any way to cut out glare from this old 1900 photo/ portrait?

Discussion in 'Photography' started by Z, Jul 17, 2013.

  1. Z

    Z Guest

    I recently acquired an old 1900 photo or portrait that is mounted inside
    of a larger 20x30 wooden picture frame, also from the same time.
    Anywhere I mount this in the house, I am getting a lot of glare and it's
    difficult to see the picture well. I was going to carefully try to
    remove the glass, but the wooden boards holding the picture in place are
    nailed to the frame, and it looks too fragile to try and force a
    separation. So, the obvious problem being the glare, is there any way I
    can reduce it? I've tried moving it to various other wall locations,
    but there's still too much glare. I was in one of the hobby shops and
    they mentioned that they could replace the glass with "museum glass" but
    at $85 and the fact that they have to open the frame, I am reluctant to
    pursue this course (although I wonder if it would be possible to simply
    place a piece of museum glass over the original glass and this would
    stop the glare as I suspect the museum glass is simply polarized glass).

    Any thoughts would be appreciated.

    Thank you,
    Z, Jul 17, 2013
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  2. You need it to be beightly lit whilst the environs are somewhat darker so
    the reflections are dimmer than the picture. Try lighting it with a
    spotlight positioned at a sharp angle so that the light isn't reflected in
    the glass from the viewing position.
    Gordon Freeman, Jul 17, 2013
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  3. Z

    dadiOH Guest

    Polarized would do nothing. Lightly frosted would but unless the frosted
    side is next to the picture it will obscure it to a greater or lesser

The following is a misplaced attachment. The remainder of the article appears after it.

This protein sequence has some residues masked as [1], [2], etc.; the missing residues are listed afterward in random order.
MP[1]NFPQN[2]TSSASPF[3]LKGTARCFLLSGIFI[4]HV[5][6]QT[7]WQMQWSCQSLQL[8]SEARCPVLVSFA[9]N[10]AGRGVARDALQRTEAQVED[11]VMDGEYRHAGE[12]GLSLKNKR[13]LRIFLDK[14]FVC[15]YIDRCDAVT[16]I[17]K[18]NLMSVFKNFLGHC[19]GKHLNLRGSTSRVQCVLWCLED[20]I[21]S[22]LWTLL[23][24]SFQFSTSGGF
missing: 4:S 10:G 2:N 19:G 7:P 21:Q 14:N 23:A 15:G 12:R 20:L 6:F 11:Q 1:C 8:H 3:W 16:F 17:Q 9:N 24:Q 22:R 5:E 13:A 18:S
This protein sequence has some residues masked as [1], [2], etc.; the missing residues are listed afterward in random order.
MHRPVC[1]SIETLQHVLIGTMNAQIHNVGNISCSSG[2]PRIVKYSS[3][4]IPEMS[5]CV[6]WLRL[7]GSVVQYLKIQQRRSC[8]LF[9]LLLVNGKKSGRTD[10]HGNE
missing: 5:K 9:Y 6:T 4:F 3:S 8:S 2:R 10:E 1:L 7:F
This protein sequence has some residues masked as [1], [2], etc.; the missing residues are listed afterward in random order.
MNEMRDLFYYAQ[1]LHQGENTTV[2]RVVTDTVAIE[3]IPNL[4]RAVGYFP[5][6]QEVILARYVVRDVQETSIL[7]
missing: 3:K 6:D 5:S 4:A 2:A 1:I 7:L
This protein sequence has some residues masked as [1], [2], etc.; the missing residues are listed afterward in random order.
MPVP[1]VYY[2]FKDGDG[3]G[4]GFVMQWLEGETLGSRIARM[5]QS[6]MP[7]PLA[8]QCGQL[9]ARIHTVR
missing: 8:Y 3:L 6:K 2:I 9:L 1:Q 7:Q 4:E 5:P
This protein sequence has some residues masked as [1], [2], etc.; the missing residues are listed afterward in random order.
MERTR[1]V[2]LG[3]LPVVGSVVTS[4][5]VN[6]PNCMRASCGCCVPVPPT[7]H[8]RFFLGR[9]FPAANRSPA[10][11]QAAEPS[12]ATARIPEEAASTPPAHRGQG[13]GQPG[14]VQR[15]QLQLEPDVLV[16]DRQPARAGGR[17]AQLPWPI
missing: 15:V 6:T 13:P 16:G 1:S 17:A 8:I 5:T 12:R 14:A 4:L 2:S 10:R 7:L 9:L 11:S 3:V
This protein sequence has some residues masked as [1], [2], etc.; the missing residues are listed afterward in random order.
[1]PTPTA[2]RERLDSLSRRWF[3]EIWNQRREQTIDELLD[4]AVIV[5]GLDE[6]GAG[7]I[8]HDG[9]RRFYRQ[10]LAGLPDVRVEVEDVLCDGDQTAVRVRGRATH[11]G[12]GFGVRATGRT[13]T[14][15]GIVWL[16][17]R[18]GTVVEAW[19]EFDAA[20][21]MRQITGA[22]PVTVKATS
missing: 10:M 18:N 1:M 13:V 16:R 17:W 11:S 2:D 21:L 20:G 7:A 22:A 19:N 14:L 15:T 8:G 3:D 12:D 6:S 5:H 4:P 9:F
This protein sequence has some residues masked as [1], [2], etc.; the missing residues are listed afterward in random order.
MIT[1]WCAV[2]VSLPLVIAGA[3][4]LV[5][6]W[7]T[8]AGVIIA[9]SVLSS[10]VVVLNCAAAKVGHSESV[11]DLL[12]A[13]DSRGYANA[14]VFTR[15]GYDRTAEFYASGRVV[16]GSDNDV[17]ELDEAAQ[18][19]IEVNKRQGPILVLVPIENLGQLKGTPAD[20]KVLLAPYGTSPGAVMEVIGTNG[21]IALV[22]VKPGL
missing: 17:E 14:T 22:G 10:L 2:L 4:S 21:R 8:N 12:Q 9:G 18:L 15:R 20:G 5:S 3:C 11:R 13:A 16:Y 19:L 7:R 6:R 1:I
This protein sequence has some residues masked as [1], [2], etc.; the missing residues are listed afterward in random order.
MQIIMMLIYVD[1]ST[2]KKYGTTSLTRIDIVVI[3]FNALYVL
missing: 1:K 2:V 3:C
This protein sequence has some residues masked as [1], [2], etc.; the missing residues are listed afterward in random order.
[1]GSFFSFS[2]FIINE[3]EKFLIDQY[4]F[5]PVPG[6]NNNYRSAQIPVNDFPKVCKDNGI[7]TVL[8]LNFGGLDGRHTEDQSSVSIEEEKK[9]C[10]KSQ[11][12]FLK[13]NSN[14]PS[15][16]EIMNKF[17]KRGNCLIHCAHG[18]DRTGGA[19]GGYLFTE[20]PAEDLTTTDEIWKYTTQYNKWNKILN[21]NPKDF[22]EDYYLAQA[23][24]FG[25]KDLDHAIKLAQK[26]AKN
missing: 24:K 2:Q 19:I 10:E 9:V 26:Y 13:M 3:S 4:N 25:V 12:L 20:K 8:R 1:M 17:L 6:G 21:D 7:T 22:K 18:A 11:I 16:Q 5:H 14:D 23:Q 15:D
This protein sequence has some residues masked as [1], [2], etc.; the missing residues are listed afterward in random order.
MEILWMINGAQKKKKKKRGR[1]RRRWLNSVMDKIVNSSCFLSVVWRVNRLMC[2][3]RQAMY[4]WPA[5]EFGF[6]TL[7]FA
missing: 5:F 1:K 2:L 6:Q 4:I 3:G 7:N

degree; ditto with spraying the outside of the glass with matte lacquer.

    Surely there is SOMEWHERE you can put it without getting a reflection. Try
    hanging it so the top tips down some.



    Winters getting colder? Tired of the rat race?
    Taxes out of hand? Maybe just ready for a change?
    Check it out...
    dadiOH, Jul 17, 2013
  4. Z

    Mort Guest

    I have had some success taking copy pictures on a cloudy day, which
    minimizes shadows and reflections. For pictures such as yours, a ring
    light with 2 crossed polarizing filters is helpful, but you have to have
    the (expensive) equipment on hand.

    Mort Linder
    Mort, Jul 18, 2013
  5. Z

    Savageduck Guest

    I can think of a few suggestions, but nothing absolutely foolproof.
    1. Location, location, location. Move the frame to a position where the
    reflections are minimized. I know you have tried this, but I am sure
    there is some place it will work.
    2. Position the frame on the wall so that it is not flat against the
    wall, adjusting the surface of the glass so it is angled towards the
    floor rather than directly towards a light source.
    3. Use a specialist framer, or even an antique restorer rather than a
    hobby shop to replace the glass with non-reflective museum glass.
    4. If the photograph is on mounting board and matted, have the glass
    removed from the frame. The caveat here is, the photo will not be
    protected and might be vulnerable to light degradation.

    I suspect the best solution is going to be a combination of 1, 2, & 3.

    Good luck.
    I think you have misunderstood Zorida's problem & query. She is
    concerned with viewing not photographing or copying the framed picture.
    Savageduck, Jul 18, 2013
  6. Z

    Joel Guest

    20x30 is a large size that I have no personal experience. With smaller size
    around 8x10 anf little larger then quite often I have to bring outside
    trying to find a good Location and Position to snap couple *without* using

    It's a very tough job so good luck!
    Joel, Jul 19, 2013
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